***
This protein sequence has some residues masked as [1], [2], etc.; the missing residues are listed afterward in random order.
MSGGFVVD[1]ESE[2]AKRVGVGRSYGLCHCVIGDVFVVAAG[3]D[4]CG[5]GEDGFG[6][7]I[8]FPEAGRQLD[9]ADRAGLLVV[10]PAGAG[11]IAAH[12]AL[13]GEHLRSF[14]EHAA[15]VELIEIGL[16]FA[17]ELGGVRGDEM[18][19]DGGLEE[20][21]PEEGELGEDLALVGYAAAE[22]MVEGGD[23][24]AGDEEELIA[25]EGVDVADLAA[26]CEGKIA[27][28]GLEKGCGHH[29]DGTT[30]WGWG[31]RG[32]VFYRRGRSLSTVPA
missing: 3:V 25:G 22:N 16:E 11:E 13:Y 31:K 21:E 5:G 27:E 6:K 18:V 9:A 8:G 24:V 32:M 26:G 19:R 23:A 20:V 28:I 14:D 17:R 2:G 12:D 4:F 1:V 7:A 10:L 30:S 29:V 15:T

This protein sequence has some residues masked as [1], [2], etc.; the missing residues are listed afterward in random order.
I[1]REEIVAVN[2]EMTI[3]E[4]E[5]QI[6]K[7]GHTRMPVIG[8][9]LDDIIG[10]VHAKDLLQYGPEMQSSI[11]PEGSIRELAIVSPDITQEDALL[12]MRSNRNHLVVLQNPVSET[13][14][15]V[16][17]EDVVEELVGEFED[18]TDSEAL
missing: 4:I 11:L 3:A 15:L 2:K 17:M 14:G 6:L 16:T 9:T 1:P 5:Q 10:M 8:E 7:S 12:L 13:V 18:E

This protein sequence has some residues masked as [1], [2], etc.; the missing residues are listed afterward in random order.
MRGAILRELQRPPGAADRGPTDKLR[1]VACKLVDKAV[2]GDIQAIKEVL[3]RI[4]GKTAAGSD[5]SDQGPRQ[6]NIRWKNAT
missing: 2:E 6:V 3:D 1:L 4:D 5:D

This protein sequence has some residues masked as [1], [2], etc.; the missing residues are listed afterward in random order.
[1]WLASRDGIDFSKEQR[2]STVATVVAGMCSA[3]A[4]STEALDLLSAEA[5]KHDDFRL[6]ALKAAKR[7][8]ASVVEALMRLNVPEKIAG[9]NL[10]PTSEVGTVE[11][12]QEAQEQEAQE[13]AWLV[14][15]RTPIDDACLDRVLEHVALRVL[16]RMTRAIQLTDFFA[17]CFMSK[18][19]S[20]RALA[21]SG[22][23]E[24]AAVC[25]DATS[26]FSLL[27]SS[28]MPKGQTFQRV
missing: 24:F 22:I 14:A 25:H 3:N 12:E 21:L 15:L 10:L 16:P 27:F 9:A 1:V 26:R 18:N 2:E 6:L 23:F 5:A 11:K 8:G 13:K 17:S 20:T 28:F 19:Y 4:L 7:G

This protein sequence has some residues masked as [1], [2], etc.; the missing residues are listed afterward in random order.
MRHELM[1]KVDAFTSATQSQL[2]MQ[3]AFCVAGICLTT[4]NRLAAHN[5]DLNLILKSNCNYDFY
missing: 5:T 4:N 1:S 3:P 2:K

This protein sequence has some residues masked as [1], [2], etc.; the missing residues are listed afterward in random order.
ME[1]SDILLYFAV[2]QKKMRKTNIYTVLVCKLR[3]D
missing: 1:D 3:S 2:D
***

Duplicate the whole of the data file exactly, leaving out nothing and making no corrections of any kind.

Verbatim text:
This protein sequence has some residues masked as [1], [2], etc.; the missing residues are listed afterward in random order.
MSGGFVVD[1]ESE[2]AKRVGVGRSYGLCHCVIGDVFVVAAG[3]D[4]CG[5]GEDGFG[6][7]I[8]FPEAGRQLD[9]ADRAGLLVV[10]PAGAG[11]IAAH[12]AL[13]GEHLRSF[14]EHAA[15]VELIEIGL[16]FA[17]ELGGVRGDEM[18][19]DGGLEE[20][21]PEEGELGEDLALVGYAAAE[22]MVEGGD[23][24]AGDEEELIA[25]EGVDVADLAA[26]CEGKIA[27][28]GLEKGCGHH[29]DGTT[30]WGWG[31]RG[32]VFYRRGRSLSTVPA
missing: 3:V 25:G 22:N 16:E 11:E 13:Y 31:K 21:E 5:G 27:E 6:K 18:V 9:A 8:G 24:V 32:M 26:G 19:R 23:A 20:V 28:I 14:D 17:R 2:G 12:D 4:F 1:V 7:A 10:L 30:S 29:V 15:T

This protein sequence has some residues masked as [1], [2], etc.; the missing residues are listed afterward in random order.
I[1]REEIVAVN[2]EMTI[3]E[4]E[5]QI[6]K[7]GHTRMPVIG[8][9]LDDIIG[10]VHAKDLLQYGPEMQSSI[11]PEGSIRELAIVSPDITQEDALL[12]MRSNRNHLVVLQNPVSET[13][14][15]V[16][17]EDVVEELVGEFED[18]TDSEAL
missing: 4:I 11:L 3:A 15:L 2:K 17:M 14:G 6:L 16:T 9:T 1:P 5:Q 10:M 8:E 7:S 12:L 13:V 18:E

This protein sequence has some residues masked as [1], [2], etc.; the missing residues are listed afterward in random order.
MRGAILRELQRPPGAADRGPTDKLR[1]VACKLVDKAV[2]GDIQAIKEVL[3]RI[4]GKTAAGSD[5]SDQGPRQ[6]NIRWKNAT
missing: 2:E 6:V 3:D 1:L 4:D 5:D

This protein sequence has some residues masked as [1], [2], etc.; the missing residues are listed afterward in random order.
[1]WLASRDGIDFSKEQR[2]STVATVVAGMCSA[3]A[4]STEALDLLSAEA[5]KHDDFRL[6]ALKAAKR[7][8]ASVVEALMRLNVPEKIAG[9]NL[10]PTSEVGTVE[11][12]QEAQEQEAQE[13]AWLV[14][15]RTPIDDACLDRVLEHVALRVL[16]RMTRAIQLTDFFA[17]CFMSK[18][19]S[20]RALA[21]SG[22][23]E[24]AAVC[25]DATS[26]FSLL[27]SS[28]MPKGQTFQRV
missing: 24:F 22:I 14:A 25:H 3:N 12:E 21:L 15:L 10:L 16:P 27:F 9:A 1:V 26:R 18:N 2:E 6:L 23:F 5:A 11:K 8:G 13:K 17:S 20:T 28:F 19:Y 4:L 7:G

This protein sequence has some residues masked as [1], [2], etc.; the missing residues are listed afterward in random order.
MRHELM[1]KVDAFTSATQSQL[2]MQ[3]AFCVAGICLTT[4]NRLAAHN[5]DLNLILKSNCNYDFY
missing: 5:T 4:N 1:S 3:P 2:K

This protein sequence has some residues masked as [1], [2], etc.; the missing residues are listed afterward in random order.
ME[1]SDILLYFAV[2]QKKMRKTNIYTVLVCKLR[3]D
missing: 1:D 3:S 2:D